• Preqin reported that fundraising concentration to the largest managers has increased over the last decade but has leveled out overall other than less mature categories. The Gini co-efficient, which measures the dispersion of managers and funds raised over time with 0 being perfect equality and 1 being perfect inequality, has increased from 0.67 in 2004 to 0.81 in 2023. The report suggests that the more mature markets such as private equity have reached equilibrium with this concentration, while less mature markets such as private debt and real estate may continue to see increases in concentration. In these markets, the large, institutional early movers will represent a disproportionate amount of the market while it is maturing.3
  • According to Pitchbook, private equity exhibited a 0.77 correlation to the S&P 500 from 2000 to year-end 2023. Interestingly, secondaries provided the lowest correlation at 0.23, along with the lowest correlation to other traditional asset classes. This was lower than the correlation of real estate or private debt strategies, which were reported at 0.30 and 0.43.4
  • iCapital recently published an Investment & Market Strategy report, Trading Places: Mapping the Impact of Alts in a Traditional Portfolio, highlighting the benefits of adding alternatives to an investment portfolio. Historical analysis shows that adding a 20% allocation to a diversified set of alternatives, including private equity, private debt, real estate and hedge funds, lifted returns by 100 basis points over the last 16 years while reducing volatility. The analysis showed improvements in returns in 98.6% of modeled scenarios, with the portfolio including alternatives outperforming most strongly during weaker markets. This makes sense given the lower correlations and strengthens the case for an allocation going forward.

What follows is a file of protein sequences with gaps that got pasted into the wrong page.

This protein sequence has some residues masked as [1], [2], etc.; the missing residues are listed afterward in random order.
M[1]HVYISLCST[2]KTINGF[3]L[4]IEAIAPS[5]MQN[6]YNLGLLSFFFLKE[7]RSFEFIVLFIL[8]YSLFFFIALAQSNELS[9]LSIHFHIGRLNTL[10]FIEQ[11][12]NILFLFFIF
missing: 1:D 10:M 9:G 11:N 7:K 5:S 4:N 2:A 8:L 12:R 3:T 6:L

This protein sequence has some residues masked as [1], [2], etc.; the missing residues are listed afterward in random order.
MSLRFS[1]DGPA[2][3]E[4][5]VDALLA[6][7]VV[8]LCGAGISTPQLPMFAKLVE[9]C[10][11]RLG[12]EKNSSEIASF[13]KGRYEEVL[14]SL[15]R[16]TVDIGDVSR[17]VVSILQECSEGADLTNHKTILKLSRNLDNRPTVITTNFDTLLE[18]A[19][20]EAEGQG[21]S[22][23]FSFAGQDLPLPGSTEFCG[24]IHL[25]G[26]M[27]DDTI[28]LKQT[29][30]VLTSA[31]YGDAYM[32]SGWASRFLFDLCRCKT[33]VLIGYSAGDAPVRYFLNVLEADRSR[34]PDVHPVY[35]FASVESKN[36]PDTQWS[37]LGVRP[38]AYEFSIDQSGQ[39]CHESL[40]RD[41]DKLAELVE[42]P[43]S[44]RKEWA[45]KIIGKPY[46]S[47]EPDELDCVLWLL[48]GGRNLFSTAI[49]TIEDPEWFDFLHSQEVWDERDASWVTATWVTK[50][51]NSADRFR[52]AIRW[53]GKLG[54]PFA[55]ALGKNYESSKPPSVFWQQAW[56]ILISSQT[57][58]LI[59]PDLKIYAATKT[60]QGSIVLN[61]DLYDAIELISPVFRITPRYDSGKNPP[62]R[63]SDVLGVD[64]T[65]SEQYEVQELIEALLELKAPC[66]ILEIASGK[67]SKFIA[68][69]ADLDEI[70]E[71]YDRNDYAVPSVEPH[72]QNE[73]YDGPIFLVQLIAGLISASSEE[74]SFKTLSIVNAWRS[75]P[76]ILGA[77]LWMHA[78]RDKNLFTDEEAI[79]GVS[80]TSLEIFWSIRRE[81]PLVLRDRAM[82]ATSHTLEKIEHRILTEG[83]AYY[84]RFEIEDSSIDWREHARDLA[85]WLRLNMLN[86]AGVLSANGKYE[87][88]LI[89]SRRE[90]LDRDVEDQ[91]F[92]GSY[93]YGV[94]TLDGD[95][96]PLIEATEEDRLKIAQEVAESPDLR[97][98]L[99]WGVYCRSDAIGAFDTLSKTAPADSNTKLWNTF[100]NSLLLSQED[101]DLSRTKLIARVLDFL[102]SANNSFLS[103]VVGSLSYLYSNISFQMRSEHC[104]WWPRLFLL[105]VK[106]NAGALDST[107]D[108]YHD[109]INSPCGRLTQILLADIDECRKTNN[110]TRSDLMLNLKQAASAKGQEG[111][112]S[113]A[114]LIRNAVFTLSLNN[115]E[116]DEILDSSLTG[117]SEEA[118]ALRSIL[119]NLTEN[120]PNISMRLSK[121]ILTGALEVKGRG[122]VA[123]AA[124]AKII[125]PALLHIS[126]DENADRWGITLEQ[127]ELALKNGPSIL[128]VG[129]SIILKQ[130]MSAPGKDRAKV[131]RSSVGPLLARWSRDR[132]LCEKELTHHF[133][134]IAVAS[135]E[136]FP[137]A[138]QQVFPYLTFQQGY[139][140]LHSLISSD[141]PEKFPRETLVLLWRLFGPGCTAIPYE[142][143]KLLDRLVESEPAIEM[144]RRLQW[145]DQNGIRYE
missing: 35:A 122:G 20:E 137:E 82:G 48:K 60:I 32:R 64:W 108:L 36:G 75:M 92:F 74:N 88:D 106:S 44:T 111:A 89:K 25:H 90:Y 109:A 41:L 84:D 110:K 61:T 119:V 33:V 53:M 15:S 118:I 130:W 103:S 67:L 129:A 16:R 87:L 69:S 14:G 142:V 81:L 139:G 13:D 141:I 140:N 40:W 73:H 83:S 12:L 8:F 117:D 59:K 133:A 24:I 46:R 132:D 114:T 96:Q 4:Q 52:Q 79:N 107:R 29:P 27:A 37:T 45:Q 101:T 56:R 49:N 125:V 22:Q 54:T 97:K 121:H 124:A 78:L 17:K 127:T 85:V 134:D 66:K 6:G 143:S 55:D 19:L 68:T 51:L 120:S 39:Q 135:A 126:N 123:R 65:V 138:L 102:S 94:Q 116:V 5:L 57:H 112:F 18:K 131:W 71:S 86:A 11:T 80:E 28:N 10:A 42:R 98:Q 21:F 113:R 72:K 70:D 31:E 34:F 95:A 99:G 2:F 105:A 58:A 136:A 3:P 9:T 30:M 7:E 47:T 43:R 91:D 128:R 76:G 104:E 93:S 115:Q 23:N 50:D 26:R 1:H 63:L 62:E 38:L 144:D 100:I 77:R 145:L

• iCapital also recently published a new Market Pulse: Signs Point to an Improving Equity Exit Environment. While private equity deal activity has been sluggish the last two years, increasing hold periods to well above long- term averages, recent activity and valuations suggest that a turnaround is upon us. Exit activity was down again in Q4 2023, but the rate of decline eased from prior quarters and the trend is positive. Another positive signal from this report is the volume of US leveraged finance activity, which skyrocketed in January and was more than 2.5 times the amount of activity last January. This means companies are positioning for increased activity. Additionally, the public markets have repriced, up 39% from their lows, and public market valuations are higher, often a leading indicator for private market valuations.

Exhibit 1: Private Placements: Current AI Insight by iCapital Coverage, Target and Cumulative Capital Raise

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1. AI Insight by iCapital, as of Feb. 29, 2024. The data in this report is based upon the private placements on the AI Insight by iCapital platform, which does not reflect the entire universe of private placements available in the market. For informational purposes only.
2. Pitchbook, Global Private Market Fundraising Report, March 5, 2024.
3. Preqin, The Concentration of Private Capital, Feb. 5, 2024.
4. PitchBook, Q1 2024 Quantitative Perspectives: U.S. Market Insights, Feb. 9, 2024.